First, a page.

Scheduled Time sync not executing?

Made a bit of a breakthrough last night with my time sync inaccuracy problem. Whereby the time was out by about two minutes.

I noticed a time triggered event fired two minutes before 10pm. I unplugged the device (a Core) and reconnected it. I then noticed that, presumably due to the recent handshake with the cloud, the even fired correctly at 1pm.

Strangely, I ensure in my code that I resync the time regularly with the Particle cloud.

Any ideas why this might not be happening/working?

I can post my full code if this would be desirable, but I call Particle.syncTime(); three times a day via Alarm.alarmRepeat using @bko’s TimeAlarms/TimeAlarms.h which I know works because other, audible, alerts work swell.

Any ideas??

TLDR: Only powercycling the Core caused the Time to sync accurately, doing scheduled/periodic syncs in my code doesn’t have the same effect.

Thanks

Interesting. It turns out that not only does my time sync not work at all, but I’ve just found out that ‘my’ DST code doesn’t work either. I’m extremely confused. I had been calling this via a TimeAlarm

void setZone() {
        Particle.syncTime();
        int month = Time.month();
        int day = Time.day();
        int weekday = Time.weekday();
        int previousSunday = day - weekday + 1;

        if (month < 3 || month > 11) {
                Time.zone(0);
        } else if (month > 3 && month < 11) {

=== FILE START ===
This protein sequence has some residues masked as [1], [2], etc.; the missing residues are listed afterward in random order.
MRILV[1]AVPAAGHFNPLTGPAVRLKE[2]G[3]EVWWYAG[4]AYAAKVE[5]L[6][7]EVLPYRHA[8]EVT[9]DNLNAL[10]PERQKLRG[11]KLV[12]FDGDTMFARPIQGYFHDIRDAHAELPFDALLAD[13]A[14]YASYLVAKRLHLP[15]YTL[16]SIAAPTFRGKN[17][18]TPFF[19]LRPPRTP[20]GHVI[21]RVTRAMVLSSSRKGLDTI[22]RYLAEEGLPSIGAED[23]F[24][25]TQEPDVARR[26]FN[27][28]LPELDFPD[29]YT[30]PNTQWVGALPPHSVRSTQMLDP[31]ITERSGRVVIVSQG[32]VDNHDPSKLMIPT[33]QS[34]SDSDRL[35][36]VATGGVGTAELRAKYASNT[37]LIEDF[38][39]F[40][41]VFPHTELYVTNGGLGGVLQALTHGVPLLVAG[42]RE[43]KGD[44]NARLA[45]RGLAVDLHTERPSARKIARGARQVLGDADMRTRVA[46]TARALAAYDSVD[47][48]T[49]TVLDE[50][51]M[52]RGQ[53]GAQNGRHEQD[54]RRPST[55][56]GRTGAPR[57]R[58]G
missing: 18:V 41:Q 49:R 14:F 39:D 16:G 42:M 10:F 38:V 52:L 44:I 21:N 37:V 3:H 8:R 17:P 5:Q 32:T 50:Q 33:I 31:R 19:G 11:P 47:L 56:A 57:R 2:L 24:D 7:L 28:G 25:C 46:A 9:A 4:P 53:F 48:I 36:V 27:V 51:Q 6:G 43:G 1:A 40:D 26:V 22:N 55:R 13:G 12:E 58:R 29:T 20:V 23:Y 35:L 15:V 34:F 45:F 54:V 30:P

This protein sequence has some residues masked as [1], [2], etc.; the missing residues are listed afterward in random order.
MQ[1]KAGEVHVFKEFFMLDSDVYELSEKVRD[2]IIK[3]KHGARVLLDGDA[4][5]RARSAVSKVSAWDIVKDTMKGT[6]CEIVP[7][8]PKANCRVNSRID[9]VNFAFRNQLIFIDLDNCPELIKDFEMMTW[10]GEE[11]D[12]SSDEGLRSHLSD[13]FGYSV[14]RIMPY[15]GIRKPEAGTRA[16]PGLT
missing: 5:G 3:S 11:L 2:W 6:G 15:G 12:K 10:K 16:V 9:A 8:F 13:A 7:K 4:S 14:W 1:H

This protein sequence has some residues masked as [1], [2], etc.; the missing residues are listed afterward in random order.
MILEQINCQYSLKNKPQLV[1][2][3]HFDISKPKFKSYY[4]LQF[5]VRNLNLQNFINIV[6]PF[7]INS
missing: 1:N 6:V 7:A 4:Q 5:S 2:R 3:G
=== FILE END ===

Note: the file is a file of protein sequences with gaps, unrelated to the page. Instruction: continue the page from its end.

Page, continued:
Time.zone(1);
        } else if (month == 3) {
                int offset = (previousSunday >= 8) ? 1 : 0;
                Time.zone(offset);
        } else {
                int offset = (previousSunday <= 0) ? 1 : 0;
                Time.zone(offset);
        }
}

but neither the time sync nor the DST bit seem to have any effect. Clutching at straws:
Do they both need to get executed in loop?? Or does the DST bit need to be executed in setup only? Help would be much appreciated. Or a pointer.
Thanks

Looking at the above code, it looks more and more like I might have used a code snippet intended for North America rather than Europe. But that still doesn’t explain why “sync time” doesn’t ever seem to execute?

I’m trying now to adapt @scruffr’s code from here but the compiler seems really unhappy - seems to conflict with the timealarms library?

deviceone.ino: In function 'void loop()':
deviceone.ino:172:72: error: 'IsDST' was not declared in this scope
   bool daylightSavings = IsDST(Time.day(), Time.month(), Time.weekday());
                                                                        ^
In file included from deviceone.ino:87:0:
deviceone.ino: In function 'bool isDST()':
TimeAlarms/TimeAlarms.h:14:15: error: expected unqualified-id before '(' token
 #define now() (Time.now()+time_zone_cache)
               ^
deviceone.ino:453:34: note: in expansion of macro 'now'
   int secSinceMidnightUTC = Time.now() % 86400;

You have IsDST() with a capital I instead of isDST() with lowercase i.

The issue with #define now() would be something for @bko to address.

I’d #undef now()

Hi @daneboomer

The problem with the #define now is unfortunately a known bug that I inherited from the original TimeAlarms library. It is hard to fix without rewriting the original library, so for now the best solution is as @ScruffR said to do #undefine now() right after the #include for TimeAlarms.

2 Likes

Thanks @bko. I’ll give that a shot.

I’m still confused why my Particle.syncTime(); which I called from a TimeAlarm had seemingly no effect. There should be no reason why the code which followed that call would have rendered it inoperative, is there?